should you do a "first look"?
It is safe to say that one of my most-asked questions from my couples revolves around whether to do a First Look or wait until the ceremony. People tend to have very strong opinions when it comes to this topic! I enlisted the help of some photographer friends to gain some insight from their perspective, and share some photos.
My contributors were Beki Andreason (Beki Dawn Photography), Marin Rosche (Marin Rosche Photography), and Hillary Lachman-Gardner (Stills by Hill Photography).
Beki says "Many factors play in when deciding to do a first look or waiting to see each other during the ceremony. Some couples have always dreamed of seeing each other the very first time when the bride rounds the corner and the audience all stands admiring her beauty. The groom being brought to tears by the emotions and magic of the moment. Others love the anticipation of standing back to back and counting 1...2...3 and turning around to see their soon-to-be spouse looking better than they could have ever imagined. I love doing First Looks, and I also love the traditional way of waiting until the ceremony.
I totally understand when the couple wants to hold off and wait until they see each other coming down the aisle (that's what we did), but that's not for everyone or every wedding schedule. Light can definitely be a determining factor for which way the couple chooses to first see each other on their wedding day. If there is a late ceremony and it is going to be close to dark by the time we get around to the pictures of just the couple, then I will offer the option on doing a "First Look". Some couples agree and are even more excited about doing the first look. Others want to stick with their original plan and see each other at the alter. Either way is totally fine with me, but I do let them know before hand that if it is dark I will be using flash...which is a totally different look for their pictures. I personally would choose ambient light over flash for any shot that I take, but sometimes you have to work with what you have.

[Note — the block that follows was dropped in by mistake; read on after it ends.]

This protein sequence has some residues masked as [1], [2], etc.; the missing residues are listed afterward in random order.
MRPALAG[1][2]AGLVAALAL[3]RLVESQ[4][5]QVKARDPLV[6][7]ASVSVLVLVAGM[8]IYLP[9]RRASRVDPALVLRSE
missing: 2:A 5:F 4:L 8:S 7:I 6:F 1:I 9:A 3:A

The way I set up a First Look is to have the groom facing towards me with his back to his bride. The bride will come up behind the groom and surprise him with a hug, a sweet nuzzle, or even just a tap on the shoulder. The groom anxiously spins around to take the first look at his stunning bride. It is a very special moment to capture between just the 2 of them without a whole audience staring at them.
So, when it comes to deciding between the 2...I think ultimately either is fine unless lighting or timing is a factor on your wedding day."
A First Look allows for the bride and groom to have an intimate, private moment with one another, without distractions or interference. The moment is completely for them, and they are not on display. The anticipation still rivals that of a traditional wedding, as the emotion and initial reactions are still there, though they are not there for the guests to see. After all, the day is for the bride and groom, and no one else, right? Further, formal photos can be “checked off the list”, allowing for the bride and groom to celebrate the rest of the day with their family and friends.